CSOs blame ZEC for poor administrative decisions

Zimbabwe Election Commission (ZEC)’s poor administrative decisions during the first week of the voter registration blitz made it difficult for Civil Society Organisations (CSOs)  to monitor the exercise.  

In an analysis of the process, Zimbabwe Election Support Network (ZESN) and the Election Resource Centre (ERC) noted that ZEC’s shifting of dates throttled their plans to deploy adequate observers to all registration centres where the BVR process was taking place during the first week.

“In late October 2021, ZEC initially announced that it planned to conduct a voter registration blitz beginning in early December. ZEC later detailed that the voter registration blitz would occur simultaneously across all 210 constituencies in two phases, with the first beginning on the 6th of December 2021 concluding on 20 December 2021 and the second phase starting on 28 December 2021 concluding on the 1st of February 2022,” the analysis read.

“Approximately two weeks prior to the scheduled start of Phase 1 the ZEC postponed the entire voter registration blitz to early February 2022. The reason ZEC gave for the delay was to provide additional time for Zimbabweans to obtain national ID cards which is a key requirement for one to register. The ZEC did not provide the new dates of the voter registration blitz until the 13th of January 2022 and it was at this time when the ZEC announced that the voter registration blitz was to begin on 1 February- 28 February 2022.”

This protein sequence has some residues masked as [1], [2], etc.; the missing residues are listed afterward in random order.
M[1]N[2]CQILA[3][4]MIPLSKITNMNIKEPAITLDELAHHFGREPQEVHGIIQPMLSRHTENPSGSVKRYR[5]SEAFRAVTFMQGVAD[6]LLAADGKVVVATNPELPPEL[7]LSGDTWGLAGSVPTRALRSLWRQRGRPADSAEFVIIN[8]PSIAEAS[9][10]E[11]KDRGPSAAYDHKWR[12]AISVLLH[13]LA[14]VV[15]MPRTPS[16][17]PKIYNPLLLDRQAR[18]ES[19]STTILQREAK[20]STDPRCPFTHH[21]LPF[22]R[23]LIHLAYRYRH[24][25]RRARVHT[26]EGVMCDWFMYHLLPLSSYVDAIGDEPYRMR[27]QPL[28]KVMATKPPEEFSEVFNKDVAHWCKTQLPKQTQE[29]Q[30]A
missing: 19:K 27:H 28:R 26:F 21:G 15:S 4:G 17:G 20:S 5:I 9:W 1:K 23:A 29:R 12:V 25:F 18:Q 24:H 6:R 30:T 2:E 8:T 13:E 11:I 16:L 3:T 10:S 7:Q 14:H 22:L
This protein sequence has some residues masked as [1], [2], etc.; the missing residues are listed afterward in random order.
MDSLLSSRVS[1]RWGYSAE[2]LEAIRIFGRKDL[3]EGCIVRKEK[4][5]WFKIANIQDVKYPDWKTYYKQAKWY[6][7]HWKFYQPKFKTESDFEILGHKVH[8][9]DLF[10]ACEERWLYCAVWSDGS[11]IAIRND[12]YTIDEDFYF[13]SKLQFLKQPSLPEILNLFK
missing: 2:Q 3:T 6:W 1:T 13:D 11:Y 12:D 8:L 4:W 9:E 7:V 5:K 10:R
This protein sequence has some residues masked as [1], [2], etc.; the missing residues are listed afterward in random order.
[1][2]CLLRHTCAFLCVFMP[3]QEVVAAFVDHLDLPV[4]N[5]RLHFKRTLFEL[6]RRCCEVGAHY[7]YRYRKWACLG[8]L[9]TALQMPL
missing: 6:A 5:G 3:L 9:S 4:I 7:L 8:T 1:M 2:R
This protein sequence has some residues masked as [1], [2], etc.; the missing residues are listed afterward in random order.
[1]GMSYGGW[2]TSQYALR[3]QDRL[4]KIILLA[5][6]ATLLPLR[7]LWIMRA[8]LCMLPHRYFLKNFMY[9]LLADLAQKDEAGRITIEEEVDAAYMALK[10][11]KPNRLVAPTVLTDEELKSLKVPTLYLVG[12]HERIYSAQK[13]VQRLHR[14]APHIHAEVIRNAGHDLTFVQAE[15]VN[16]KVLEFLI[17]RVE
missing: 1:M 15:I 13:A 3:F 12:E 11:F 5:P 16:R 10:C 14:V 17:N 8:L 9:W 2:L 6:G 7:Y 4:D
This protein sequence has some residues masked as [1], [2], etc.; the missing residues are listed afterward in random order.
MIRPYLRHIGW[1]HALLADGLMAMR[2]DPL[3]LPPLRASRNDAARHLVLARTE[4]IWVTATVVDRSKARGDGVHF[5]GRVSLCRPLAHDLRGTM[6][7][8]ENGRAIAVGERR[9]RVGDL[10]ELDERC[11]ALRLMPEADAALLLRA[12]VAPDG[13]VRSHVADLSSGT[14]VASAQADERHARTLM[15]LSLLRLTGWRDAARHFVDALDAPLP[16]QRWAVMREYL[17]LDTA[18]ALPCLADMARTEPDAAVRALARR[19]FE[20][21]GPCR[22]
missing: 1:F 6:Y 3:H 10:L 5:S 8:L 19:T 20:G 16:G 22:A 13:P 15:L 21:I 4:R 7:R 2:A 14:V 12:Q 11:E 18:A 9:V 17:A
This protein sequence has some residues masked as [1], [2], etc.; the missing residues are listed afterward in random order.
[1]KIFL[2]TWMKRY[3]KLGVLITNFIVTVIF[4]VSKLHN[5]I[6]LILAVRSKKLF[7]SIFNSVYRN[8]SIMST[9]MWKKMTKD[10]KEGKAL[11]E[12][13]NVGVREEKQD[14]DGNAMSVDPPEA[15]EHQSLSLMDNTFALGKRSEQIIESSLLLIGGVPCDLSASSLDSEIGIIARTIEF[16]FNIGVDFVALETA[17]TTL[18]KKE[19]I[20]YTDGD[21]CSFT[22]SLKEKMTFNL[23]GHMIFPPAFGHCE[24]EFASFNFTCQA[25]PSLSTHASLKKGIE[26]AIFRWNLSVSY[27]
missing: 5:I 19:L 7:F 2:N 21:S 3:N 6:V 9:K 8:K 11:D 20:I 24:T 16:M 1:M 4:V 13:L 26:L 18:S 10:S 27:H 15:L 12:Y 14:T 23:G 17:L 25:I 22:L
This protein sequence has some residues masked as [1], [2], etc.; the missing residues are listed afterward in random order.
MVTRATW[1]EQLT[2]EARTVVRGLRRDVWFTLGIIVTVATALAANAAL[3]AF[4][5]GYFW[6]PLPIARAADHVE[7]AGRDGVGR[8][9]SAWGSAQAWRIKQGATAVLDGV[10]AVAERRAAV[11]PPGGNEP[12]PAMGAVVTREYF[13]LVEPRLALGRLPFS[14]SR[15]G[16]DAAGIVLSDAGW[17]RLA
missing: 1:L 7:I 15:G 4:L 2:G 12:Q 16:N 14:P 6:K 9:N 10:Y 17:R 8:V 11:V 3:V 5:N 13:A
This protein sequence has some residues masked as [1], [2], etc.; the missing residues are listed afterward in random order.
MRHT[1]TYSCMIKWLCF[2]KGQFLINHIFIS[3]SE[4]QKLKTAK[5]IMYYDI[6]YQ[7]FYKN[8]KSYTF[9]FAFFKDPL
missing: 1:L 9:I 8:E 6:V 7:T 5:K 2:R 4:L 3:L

The organisations noted that lack of sufficient notice and uncertainty of the timeline created confusion amongst individuals who wish to register or update their registration details and also made it difficult for other stakeholders, including political parties, CSOs and observers to adequately prepare to engage in the process.

They complained that without advanced notification, ZEC only accredited observers in two provincial centres, Bulawayo and Harare, requiring last minute changes to their training plans and this had significant financial implications as some had to travel to the two provinces.

“While ERC and ZESN appreciate the accreditation extended to their observers by the ZEC, there were a number of administrative challenges that affected the timely deployment of ERC and ZESN’s observers. In past processes, ZEC conducted accreditation at all the provincial centres,” the analysis read.

“Further, the Accreditation Committee did not meet as announced in advance of Phase 1 of the voter registration blitz. Instead, the Committee only met on Monday 31st of January 2022 with accreditation at the Harare Accreditation Centre starting on the 1st of February and accreditation at the Bulawayo Accreditation Centre starting on the 3rd of February 2022 (Phase 1 started 1st February). As a result of the administrative decisions, it was not possible for ERC and ZESN to deploy observers in the first week of Phase 1 of the voter registration blitz as planned. These challenges undermined the civic society oversight of the blitz.”

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